The intermediate ride although low in numbers set out in good weather and spirits, not the least because the Garmin had behaved itself and dutifully regurgitated the route it had been fed the night before, for the riders to follow, taking one of the few, more or less sensible, routes out of Truro, up the Kenwyn Road, along the Idless valley, turning left at the solar powered Llama farm.
It was more or less at this point the sanity of the Garmin was called into question, prior to passing through St Allen, on what would have had been assumed to be its most sensible course, its suggested track had abruptly veered off to the right. Why its, or possibly the ride leader’s judgement was called into question was that the route proposed, had been identified on a previous ride, by one of the more sage of the club members as one of those “Yes you could go up there to St Erme, but you probably wouldn’t do it more than once” flavour of routes.
However with a touching, if possibly, as it transpired later, uncalled for faith in technology, the ride followed the Garmin’s suggestion. They were mildly comforted by the phrase previously uttered to a struggling club member, passing by a little old Cornish couple walking up that same hill, “The good thing about the hills in Cornwall” the man had remarked, in deep Cornish, “is that half of them go downhill”.
Having not actually cycled the route before the riders were confronted with what seemed like an endless switchback of steep winding descents, but fortunately not so steep ascents, before crossing the A39 to arrive at St Erme, jinking through the village, and again up and down a series of not inconsiderable hills, before pelting downwards into Ladock. Crossing more or less straight across the Ladock valley, up another, this time previously ridden, and thus historically known, steep hill, a very sharp right along Tor Mill, into Grampound Road, a left down towards Grampound, watch out for the debris on the road, a swift left and right up Creed Lane.
It was at this point the Garmin illustrated its true colours, by coughing up a fur-ball in the shape of “route calculation error” on the screen and a failure to display any more instructions. However all was not lost, due to what turned out to be for two reasons, one expected, the other not so much.
Number one, the ride leader had also taken the precaution, on the previous night, of loading an alternate route that was scheduled to start at a left turn some way up the Creed Lane, in fact at the top of the hill they were now on.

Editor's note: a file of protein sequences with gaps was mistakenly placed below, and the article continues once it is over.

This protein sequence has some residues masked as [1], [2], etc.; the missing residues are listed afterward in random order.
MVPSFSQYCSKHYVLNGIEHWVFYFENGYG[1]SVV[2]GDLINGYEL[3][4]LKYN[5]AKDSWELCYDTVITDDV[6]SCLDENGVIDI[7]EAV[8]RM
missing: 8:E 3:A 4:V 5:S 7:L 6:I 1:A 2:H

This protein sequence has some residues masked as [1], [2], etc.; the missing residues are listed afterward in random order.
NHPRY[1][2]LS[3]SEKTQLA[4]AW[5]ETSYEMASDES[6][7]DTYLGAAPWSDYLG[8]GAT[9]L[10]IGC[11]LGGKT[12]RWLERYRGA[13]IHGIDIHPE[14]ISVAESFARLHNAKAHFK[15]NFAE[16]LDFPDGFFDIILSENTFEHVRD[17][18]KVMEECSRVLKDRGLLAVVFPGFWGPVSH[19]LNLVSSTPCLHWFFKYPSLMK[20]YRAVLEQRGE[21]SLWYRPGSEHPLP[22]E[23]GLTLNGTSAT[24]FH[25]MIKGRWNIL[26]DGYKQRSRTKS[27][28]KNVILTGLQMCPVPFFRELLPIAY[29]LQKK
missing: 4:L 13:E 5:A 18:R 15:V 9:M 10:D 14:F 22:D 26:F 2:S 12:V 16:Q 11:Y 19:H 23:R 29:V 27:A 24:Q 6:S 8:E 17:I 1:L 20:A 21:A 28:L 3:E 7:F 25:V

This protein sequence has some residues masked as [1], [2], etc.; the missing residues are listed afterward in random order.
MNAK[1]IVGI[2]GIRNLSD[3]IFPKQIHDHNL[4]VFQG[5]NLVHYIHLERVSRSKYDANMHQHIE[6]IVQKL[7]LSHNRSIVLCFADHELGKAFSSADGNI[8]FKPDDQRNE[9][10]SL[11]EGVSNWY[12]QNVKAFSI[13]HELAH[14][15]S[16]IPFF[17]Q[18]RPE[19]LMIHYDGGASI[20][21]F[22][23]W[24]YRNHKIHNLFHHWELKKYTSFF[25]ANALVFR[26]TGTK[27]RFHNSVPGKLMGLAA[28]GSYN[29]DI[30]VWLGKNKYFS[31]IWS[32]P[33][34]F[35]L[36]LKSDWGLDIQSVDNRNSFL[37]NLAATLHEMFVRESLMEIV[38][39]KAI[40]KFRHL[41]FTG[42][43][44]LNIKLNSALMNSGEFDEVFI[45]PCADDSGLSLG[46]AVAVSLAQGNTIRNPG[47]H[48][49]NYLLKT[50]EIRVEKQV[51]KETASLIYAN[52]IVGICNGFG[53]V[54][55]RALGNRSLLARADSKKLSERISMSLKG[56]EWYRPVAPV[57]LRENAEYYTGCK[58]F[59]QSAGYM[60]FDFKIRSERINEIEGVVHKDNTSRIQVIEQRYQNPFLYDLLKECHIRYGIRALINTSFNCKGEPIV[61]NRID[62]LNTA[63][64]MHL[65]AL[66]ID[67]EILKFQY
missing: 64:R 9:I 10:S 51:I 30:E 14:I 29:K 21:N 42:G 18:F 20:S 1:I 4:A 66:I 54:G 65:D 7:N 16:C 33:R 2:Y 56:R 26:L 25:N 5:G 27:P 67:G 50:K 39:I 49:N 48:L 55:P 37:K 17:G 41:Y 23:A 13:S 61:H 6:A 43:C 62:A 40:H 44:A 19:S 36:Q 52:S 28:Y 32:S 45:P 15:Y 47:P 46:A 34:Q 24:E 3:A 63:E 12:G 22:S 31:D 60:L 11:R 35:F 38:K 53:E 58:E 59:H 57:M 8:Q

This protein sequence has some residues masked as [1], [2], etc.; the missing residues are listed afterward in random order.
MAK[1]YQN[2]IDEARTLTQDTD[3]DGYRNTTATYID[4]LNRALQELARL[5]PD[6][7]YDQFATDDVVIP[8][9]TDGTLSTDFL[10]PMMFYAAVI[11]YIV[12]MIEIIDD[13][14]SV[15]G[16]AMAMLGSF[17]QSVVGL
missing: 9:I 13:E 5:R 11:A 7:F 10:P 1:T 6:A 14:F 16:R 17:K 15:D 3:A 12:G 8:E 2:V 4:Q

Number two, the “not so much” reason, was that the intermediate ride, encountered, just as they arrived at the top of said hill, the “easy” ride contingent, who for reasons of gear spaghetti-itus, on the part of one of their number, were in fact all walking to the brow of the hill.
The whole group was thus able to complete the last couple of miles, which was more or less a straight line and make a united arrival at the now, no longer lost, gardens.
Distance 18.7 miles, average speed 10.3 mph, ( heart rate bpm, average 98, max 137 )
The return which encompassed both the “intermediate” and “easy” rides set of on what turned out, in the latter stages, to be a hair raising ride across the Roseland, back to Truro via the King Harry Ferry. In order to forgo unnecessary suspense it should be stated now that, aside from the previously alluded to, up-ended hair, no one was injured by the near miss whilst en-route back.
The ride set out from The Lost Gardens on a fairly conventional route, passing through the village of Pengrugla, possibly named after a designer Italian coffee machine, before heading steeply downhill though Tregony, and turning left on what seemed likely to be the simplest route, along the A3078, although it should also be added that as “A” roads go the A3078 is in the “occasionally barely wide enough to let two sheep pass at once” category
The nearly catastrophic incident that occurred shortly thereafter, caused by being inappropriately overtaken by a car towing a caravan, that the driver seemed to have forgotten was still attached, was luckily not the cause of injury, other than to the mental well being of the riders. Still none the less, this was would what be termed in aviation circles as a “very near miss” and at the very least would have been logged with the Civil Aviation Authority.
Consequent to this incident it was somewhat of a relief to turn off the main road, in the direction of Philleigh, at Ruan High Lanes, although the number of hills to be climbed were not so welcome, however flying down to the KHF was a pleasant finale to that leg of the ride.
After which water based interlude the riders stopped to recover their equanimity with a welcome “Tea and Buns” break at Tresilick, before continue their various routes back to Truro
Diaspora, back to in the direction of Truro, ( or at least as far as the King Harry Ferry )
Distance 13.5 miles, average speed 11.5 mph ( heart rate bpm, average 97, max 125 )